BT:Frozen Synapse features a rather striking and stylised, but also simple art style and with a few interface tweaks we thought it may port well to consoles. Is that on the cards, or are you strictly limiting yourself to PC?
PT: We'd love to be on consoles: there's certainly some perceived resistance to certain kinds of strategy titles; I don't know how real that is.
Essentially, we do need to get some meetings going and talk to acquisitions people – that's something I'm going to work on soon, and if anyone is interested they can feel free to get in touch. That said, we're definitely sticking to our guns on the PC release – that will happen first and be our first priority.
BT:You’re a indie developer, based in the UK and you’re working on a tactical strategy game that features a TRON-like aesthetic. Is there any rivalry going on between you and Introversion at all? Frozen Synapse seems quite similar to what we know about Subversion…
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PT:Frozen Synapse is, by coincidence, roughly in the same aesthetic space as Subversion, but it's a totally different game in almost every other way; it's scarcely even in the same genre. I think this will become more apparent when the public gets hold of some more info about what Introversion are doing with it.
I think the relationship between Mode 7 and Introversion right now is much more mutual appreciation than rivalry. Our approaches are so divergent, and we both know that the marketplace is more than big enough for the both of us.
To illustrate that, I'm going to recommend that you buy their game. Seriously, it looks great: support what they're doing and buy their game when it comes out. You also should be looking at Monaco by Pocketwatch Games: that's another totally different take on this whole “tactical” thing.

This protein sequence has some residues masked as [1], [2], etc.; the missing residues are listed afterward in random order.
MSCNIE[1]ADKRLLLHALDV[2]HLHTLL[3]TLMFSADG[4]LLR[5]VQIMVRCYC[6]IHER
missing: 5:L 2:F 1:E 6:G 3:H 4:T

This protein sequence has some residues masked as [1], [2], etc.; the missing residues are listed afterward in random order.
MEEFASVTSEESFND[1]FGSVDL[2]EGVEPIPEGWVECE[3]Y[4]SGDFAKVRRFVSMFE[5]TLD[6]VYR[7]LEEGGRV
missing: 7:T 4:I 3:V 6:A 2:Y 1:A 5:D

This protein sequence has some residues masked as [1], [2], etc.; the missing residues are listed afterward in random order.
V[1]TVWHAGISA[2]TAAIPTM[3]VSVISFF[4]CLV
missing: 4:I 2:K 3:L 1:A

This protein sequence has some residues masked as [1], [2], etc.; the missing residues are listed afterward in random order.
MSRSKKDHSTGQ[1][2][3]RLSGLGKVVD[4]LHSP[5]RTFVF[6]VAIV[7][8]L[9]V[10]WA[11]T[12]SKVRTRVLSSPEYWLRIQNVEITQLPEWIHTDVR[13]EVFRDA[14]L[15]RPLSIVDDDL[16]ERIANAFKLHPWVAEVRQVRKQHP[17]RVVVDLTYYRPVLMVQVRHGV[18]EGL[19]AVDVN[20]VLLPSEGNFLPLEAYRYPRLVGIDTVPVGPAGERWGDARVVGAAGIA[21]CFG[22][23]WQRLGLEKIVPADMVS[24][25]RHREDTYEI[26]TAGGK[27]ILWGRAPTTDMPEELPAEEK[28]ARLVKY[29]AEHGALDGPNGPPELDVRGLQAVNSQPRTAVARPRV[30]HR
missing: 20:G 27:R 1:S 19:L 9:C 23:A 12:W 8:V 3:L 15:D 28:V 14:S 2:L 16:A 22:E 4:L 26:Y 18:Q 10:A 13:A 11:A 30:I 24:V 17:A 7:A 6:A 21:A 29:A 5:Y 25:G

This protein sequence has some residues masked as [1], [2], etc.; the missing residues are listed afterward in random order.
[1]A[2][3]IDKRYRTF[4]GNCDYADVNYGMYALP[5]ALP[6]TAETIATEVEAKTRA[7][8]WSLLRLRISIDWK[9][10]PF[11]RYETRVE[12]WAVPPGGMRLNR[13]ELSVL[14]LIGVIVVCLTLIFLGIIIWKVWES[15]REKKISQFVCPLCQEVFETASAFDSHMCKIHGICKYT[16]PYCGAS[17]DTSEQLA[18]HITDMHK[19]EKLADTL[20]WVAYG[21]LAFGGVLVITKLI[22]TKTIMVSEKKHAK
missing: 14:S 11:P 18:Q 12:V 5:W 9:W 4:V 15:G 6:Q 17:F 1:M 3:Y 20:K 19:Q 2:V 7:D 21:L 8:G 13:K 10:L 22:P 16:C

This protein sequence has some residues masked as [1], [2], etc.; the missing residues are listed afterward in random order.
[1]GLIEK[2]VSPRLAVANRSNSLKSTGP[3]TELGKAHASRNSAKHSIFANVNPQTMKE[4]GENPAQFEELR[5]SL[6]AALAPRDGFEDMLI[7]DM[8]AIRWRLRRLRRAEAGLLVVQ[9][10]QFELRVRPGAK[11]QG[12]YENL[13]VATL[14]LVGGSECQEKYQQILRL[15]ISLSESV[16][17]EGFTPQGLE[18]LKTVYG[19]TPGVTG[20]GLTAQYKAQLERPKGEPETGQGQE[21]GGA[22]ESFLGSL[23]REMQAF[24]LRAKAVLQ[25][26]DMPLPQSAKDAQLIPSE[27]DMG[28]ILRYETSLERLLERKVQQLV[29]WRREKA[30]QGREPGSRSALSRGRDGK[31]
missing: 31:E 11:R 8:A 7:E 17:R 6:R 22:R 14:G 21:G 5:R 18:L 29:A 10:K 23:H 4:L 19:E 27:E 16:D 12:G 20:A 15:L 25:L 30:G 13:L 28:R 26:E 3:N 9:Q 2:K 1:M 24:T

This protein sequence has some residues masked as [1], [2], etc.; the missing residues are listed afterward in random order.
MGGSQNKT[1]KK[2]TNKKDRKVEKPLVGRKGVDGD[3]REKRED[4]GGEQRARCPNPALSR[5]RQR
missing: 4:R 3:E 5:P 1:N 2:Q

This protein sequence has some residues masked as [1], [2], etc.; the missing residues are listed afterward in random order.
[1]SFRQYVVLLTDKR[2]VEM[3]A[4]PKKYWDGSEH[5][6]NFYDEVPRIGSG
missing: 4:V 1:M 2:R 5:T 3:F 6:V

BT:As a small developer you’re obviously going to be quite vulnerable to the threat of piracy. Is that something that worries you, or do you think the issue is overblown in the face of console gaming?
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PT: I know that this upsets indie developers a great deal. We have some mechanisms in place, but nothing that is going to offend people who have bought the game. We care much more about our paying customers than we do about anything to do with piracy: we want to keep their experience as good as possible. It completely amazes me that bigger companies don't share this philosophy: it's like screaming obscenities at a naughty child in a supermarket; it doesn't do anything and it just makes everyone else stare at you.
I do ask anyone who is considering pirating the game to think twice and buy it: as I've said before, you are directly hurting us personally and diminishing our ability to make good games in the future. This is just a message to those people who care about such things, though I'm aware that a lot of pirates don't. Frankly, I'm not interested in them.
BT:Are you finding it hard to spread the word about Frozen Synapse to consumers and compete with the larger publishers and the overcrowded indie scene?
PT: Definitely. It's very frustrating when you know you have a good game and you can't get coverage on certain sites for no good reason.
I just keep working on it every day, doing all I can and taking every opportunity that comes my way. We believe in this game, we think it can go all the way and I'll happily talk about it to anyone who will listen!